THE ROAD LESS TRAVELED: Connected by Iowa
By BRANDON HURLEY
CHICAGO - To an outsider, U.S. Highway 30 has little significance in the basketball world.
But to anyone in tune with the NBA landscape, it connects two of the league’s most unlikely, yet uniquely talented leading men.
Roughly 67 miles and an hour’s worth of windshield time is all that separates Kuemper Catholic High School in Carroll and Ames High, the respective gyms where Nick Nurse and Fred Hoiberg began their basketball journies.
This past Saturday, they finally crossed paths again on one of the grandest stages, on the historic hardwood of the United Center in downtown Chicago. The same court where Michael Jordan and the Bulls won six championships in the 90s, ironically when Nurse and Hoiberg first crossed paths.
After Nurse, who’s in his first year as head coach of the Toronto Raptors, first hired Hoiberg to work his shooting camps more than 20 years ago, he met his colleague again last week, this time moving in swiftly to put the proverbial smack down on the Chicago Bulls head coach. The league-leading Raptors (19-4 as of Nov. 30), who didn’t arrive at the arena until 5:30, a mere 90 minutes prior to tip-off, shook off a rushed warm up to prevail, 122-83 in a blood bath in front of dozens of Iowans in attendance.
With only 30 NBA teams and the state of Iowa entirely excluded from the prestigious club, it lays claim to two NBA head coaches.
Try that one on for size at your bar trivia night, tell your friends what state, without a single professional franchise, is home to two NBA head coaches. You’re sure to stump a few.
The Nov. 17 coaching matchup in Chicago, the first time Nurse and Hoiberg had squared off against each other in a coaching setting, stirred up memories of shooting camps in the 90s. It even prompted Hoiberg to jokingly take a jab at his former boss and current NBA colleague, calling him a cheapskate.
“Yes, it’s very unlikely,” Hoiberg said dead-pan about the two Iowans before emitting a sly smile. “I’ve known Nick for a long time.
I used to work Nick’s camps at (Kuemper Catholic) in Carroll. He’d pay me 50 bucks for three hours of work, it wasn’t very good. But he’s a good guy, a good person and he’s doing a really good job.”
Hoiberg was in the midst of tearing through the Iowa State record books when he hooked up with Nurse for a few summers, attracted by his stranglehold on developing young talent.
“He had a dynasty over there in Carroll,” Hoiberg said.
What separates these two fairly young coaches, in a professional sense (Nurse graduated in 1985 and is now 51 but making his first run as head coach in the NBA) is how they reached the profession’s pinnacle, and the direction their respective careers seem to be heading now.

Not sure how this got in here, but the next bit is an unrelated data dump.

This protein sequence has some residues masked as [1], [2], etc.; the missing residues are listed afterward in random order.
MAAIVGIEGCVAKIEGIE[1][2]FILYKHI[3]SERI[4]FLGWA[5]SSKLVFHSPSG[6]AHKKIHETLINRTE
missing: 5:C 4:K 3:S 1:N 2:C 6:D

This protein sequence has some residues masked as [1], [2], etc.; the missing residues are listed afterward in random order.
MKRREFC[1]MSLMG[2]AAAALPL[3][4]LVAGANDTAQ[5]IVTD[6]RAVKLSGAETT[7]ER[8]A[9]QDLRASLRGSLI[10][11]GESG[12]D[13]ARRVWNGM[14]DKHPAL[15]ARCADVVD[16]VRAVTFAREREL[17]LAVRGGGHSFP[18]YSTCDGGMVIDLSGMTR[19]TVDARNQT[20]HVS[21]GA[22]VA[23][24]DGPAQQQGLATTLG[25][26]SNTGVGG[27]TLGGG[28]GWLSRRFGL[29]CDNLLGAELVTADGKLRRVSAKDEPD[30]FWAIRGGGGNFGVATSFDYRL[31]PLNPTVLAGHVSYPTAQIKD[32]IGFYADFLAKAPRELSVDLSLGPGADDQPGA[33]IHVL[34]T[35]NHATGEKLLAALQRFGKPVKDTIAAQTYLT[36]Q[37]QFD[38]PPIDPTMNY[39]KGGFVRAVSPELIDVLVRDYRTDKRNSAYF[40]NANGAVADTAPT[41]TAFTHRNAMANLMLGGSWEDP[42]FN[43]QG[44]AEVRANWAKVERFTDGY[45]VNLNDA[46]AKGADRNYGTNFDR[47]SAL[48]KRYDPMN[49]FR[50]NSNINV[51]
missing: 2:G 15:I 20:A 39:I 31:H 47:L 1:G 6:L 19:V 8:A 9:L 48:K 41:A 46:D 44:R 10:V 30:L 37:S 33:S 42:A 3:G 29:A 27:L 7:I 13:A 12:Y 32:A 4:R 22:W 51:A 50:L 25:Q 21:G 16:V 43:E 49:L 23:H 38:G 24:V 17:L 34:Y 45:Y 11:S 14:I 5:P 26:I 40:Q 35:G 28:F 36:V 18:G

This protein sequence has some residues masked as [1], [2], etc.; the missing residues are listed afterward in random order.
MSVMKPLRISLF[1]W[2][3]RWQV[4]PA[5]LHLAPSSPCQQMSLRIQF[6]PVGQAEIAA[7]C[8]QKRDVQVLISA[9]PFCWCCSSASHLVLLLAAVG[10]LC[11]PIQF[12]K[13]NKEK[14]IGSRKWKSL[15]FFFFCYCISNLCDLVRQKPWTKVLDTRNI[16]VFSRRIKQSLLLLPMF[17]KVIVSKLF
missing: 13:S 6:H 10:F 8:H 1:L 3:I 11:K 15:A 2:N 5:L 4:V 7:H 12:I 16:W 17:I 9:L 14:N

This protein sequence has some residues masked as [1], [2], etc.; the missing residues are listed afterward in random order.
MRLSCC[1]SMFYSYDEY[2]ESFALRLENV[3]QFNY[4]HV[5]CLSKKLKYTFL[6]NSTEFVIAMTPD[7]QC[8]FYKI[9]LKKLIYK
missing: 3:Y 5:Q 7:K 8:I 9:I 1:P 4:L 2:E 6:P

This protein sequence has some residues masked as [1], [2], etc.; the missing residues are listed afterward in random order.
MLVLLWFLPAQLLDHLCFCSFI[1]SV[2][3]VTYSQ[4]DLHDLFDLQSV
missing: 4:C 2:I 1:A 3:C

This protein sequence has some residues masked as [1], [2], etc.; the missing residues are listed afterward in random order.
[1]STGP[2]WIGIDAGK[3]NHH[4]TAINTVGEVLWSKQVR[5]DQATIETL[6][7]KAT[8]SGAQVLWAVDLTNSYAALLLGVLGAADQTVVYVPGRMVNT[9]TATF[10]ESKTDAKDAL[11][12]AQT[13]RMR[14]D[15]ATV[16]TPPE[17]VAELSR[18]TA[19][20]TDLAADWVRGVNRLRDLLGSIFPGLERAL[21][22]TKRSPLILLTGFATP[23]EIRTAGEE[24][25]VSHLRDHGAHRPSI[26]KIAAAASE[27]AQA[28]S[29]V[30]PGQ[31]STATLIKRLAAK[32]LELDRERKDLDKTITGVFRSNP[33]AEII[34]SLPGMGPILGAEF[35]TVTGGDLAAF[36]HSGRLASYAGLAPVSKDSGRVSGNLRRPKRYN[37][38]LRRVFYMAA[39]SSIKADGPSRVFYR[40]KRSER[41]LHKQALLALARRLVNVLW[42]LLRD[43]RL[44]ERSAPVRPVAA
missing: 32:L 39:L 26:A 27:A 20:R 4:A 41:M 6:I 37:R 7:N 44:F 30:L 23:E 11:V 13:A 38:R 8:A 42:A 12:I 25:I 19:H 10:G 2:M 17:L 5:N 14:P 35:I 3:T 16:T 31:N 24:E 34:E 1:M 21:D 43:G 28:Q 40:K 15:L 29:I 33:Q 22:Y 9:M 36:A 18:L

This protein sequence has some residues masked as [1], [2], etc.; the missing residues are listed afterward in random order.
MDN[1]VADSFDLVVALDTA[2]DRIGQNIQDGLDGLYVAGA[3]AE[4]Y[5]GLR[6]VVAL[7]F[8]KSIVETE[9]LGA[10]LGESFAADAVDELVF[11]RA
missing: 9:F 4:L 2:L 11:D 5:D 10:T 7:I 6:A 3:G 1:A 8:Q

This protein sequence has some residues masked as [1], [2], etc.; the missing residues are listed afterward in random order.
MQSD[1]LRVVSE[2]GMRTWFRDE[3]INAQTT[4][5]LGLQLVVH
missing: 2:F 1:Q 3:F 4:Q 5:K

Hoiberg, 46, in his fourth season with the Chicago Bulls, captivated fans at Iowa State University in the 1990s with his silky smooth shooting stroke, earning the nickname “The Mayor” before going on to play in the NBA for the Minnesota Timberwolves, the Bulls and the Indiana Pacers. He then held several jobs in Minnesota’s front office before returning to Ames to coach the Cyclones for five years. He was hired by the Bulls in the summer of 2015 but has led the proud Bulls franchise to the playoffs just once. Hoiberg was left to lead a depleted roster this year without a single all-star, as the young Bulls continue to tangle with injuries and inconsistency.
Chicago was a mere 27-55 last season, tumbling to 13th in the Eastern Conference while they have stumbled into just four wins a month into Hoiberg’s fourth go-around.
Nurse, as it’s been well documented over the past year, never played professional basketball of any kind, and while he set records at a Division I school, it came at a mid-major, the University of Northern Iowa in Cedar Falls.
He’s held several coaching jobs all over the world, including stints overseas and in the NBA developmental league before spending five years as an NBA assistant in Toronto. He first became the lead guy at the age of 23, taking over the Grand View program in Des Moines after graduating from UNI. Nurse made some noise along the way, coaching the British Olympic team while becoming the only coach in NBA G League history to win a championship with two different teams – the Iowa Energy and Rio Grande Valley.